Every year AAA responds to more than 4 million calls for flat tire assistance, many caused by potholes. But potholes often do more than cause flat tires. They can also leave you with bent wheels, costly suspension damage and sometimes worse. According to AAA, pothole damage costs U.S. drivers approximately USD $3 billion a year, with drivers reportedly paying around USD $300 to repair pothole-related vehicle damage.
We wanted to do something about this problem, so our engineers went to work on a solution. They came up with Continuously Controlled Damping (CCD): A revolutionary computer-controlled shock absorber system that significantly reduces the jarring feeling of driving down a pothole-riddled road and minimizes damage to your vehicle caused by potholes.
“The new Fusion V6 Sport substantially reduces the harsh impact potholes often deliver. Our new pothole mitigation technology works by actually detecting potholes and ‘catching’ the car’s wheel before it has a chance to drop all the way into the pothole.”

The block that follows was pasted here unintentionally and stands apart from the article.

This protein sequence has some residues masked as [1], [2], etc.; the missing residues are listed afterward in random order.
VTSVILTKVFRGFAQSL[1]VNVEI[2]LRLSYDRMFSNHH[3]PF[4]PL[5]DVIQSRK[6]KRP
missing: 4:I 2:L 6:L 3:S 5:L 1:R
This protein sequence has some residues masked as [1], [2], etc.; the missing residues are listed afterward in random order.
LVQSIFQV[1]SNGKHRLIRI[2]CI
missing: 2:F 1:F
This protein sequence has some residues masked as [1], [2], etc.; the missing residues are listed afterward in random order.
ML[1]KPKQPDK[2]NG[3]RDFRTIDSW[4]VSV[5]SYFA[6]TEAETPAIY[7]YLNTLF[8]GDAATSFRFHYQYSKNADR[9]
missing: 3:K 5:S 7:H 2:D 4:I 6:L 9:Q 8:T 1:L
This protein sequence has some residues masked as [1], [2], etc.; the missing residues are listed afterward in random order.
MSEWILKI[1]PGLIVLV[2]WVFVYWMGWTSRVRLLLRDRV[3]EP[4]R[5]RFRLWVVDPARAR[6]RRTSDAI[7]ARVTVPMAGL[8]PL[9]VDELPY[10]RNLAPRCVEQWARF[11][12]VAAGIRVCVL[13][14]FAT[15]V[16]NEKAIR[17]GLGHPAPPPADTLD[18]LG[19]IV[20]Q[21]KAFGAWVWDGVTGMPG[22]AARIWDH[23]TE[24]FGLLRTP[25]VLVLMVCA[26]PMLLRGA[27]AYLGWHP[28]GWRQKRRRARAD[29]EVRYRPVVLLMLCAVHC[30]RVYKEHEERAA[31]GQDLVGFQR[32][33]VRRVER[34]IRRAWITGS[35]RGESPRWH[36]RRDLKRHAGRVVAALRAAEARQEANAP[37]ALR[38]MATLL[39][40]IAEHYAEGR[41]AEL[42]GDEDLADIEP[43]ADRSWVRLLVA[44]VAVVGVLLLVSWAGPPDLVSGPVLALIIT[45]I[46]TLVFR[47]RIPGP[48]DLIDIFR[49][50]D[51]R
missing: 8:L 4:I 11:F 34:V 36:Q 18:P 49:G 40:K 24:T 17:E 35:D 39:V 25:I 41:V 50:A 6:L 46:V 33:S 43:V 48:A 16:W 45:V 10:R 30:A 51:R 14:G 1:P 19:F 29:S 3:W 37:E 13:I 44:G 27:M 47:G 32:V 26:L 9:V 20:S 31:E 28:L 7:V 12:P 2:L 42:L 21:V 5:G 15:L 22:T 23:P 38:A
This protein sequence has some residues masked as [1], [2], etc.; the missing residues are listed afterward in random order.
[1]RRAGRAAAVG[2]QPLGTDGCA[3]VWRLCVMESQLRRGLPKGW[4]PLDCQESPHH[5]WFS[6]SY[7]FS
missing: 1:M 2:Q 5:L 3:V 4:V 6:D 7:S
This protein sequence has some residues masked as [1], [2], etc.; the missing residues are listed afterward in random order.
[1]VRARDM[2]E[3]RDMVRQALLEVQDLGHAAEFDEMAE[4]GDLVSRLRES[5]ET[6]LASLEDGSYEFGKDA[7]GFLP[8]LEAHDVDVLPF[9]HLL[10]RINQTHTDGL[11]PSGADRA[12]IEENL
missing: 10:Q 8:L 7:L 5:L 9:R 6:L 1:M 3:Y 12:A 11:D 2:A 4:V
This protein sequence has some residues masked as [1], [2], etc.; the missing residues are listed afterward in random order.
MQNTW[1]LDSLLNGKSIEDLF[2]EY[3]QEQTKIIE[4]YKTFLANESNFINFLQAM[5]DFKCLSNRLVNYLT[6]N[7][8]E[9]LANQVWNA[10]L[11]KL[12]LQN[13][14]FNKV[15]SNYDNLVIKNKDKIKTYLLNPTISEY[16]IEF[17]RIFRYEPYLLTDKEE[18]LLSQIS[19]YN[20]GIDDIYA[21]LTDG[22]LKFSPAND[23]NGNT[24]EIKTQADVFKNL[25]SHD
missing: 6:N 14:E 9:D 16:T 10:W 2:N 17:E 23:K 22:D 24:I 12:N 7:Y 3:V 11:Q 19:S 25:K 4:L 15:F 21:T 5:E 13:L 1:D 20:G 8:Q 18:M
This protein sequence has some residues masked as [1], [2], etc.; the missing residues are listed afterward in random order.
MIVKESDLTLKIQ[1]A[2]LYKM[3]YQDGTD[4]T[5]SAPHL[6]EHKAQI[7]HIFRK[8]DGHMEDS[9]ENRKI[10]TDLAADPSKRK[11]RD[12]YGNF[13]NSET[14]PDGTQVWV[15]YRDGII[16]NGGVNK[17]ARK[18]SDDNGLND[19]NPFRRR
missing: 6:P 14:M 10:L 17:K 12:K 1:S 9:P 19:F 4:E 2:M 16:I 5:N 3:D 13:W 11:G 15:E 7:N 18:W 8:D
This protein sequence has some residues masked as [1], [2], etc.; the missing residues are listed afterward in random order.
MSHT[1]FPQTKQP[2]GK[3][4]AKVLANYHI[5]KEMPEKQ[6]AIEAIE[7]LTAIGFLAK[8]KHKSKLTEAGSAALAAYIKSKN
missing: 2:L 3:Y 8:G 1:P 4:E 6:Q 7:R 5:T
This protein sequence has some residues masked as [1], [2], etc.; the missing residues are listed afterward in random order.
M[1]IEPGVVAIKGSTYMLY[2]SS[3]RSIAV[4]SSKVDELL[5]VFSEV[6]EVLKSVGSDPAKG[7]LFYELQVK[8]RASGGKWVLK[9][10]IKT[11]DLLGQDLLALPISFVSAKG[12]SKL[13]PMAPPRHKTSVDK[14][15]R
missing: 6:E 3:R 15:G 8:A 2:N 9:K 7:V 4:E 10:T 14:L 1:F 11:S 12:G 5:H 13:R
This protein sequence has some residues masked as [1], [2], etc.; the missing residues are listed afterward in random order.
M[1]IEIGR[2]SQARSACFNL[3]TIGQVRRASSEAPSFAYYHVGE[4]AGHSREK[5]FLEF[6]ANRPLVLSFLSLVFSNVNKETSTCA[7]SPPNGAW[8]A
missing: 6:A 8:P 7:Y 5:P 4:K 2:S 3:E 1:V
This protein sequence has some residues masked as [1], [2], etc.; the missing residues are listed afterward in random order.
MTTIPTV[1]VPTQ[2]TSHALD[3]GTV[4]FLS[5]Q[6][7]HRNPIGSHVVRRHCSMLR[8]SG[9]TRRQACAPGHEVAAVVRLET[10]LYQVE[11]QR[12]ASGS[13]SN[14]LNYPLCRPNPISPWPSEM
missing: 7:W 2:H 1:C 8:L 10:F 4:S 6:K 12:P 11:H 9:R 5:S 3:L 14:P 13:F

Ford Continuously Controlled Damping engineering expert
Continuously Controlled Damping will debut on the all-new 2017 Ford Fusion V6 Sport, which will be the first midsize sedan in its class to feature this technology. The Fusion V6 Sport offers two modes of CCD suspension tuning that can be changed at the push of a button: normal mode balances comfort and handling for daily driving, while sport mode increases overall damping rates, which allows the car to respond quicker to driver input and corner flatter for a more sports car-like feel. The 2017 Ford Fusion V6 Sport with CCD and pothole mitigation technology arrives at Ford dealerships this summer.
While potholes may be unavoidable, our development of an advanced computer-controlled shock absorber system marks a huge step forward in minimizing their effects. With the CCD advanced suspension technology, vehicles will be protected substantially from the harsh impact of potholes and the costly damage they cause.
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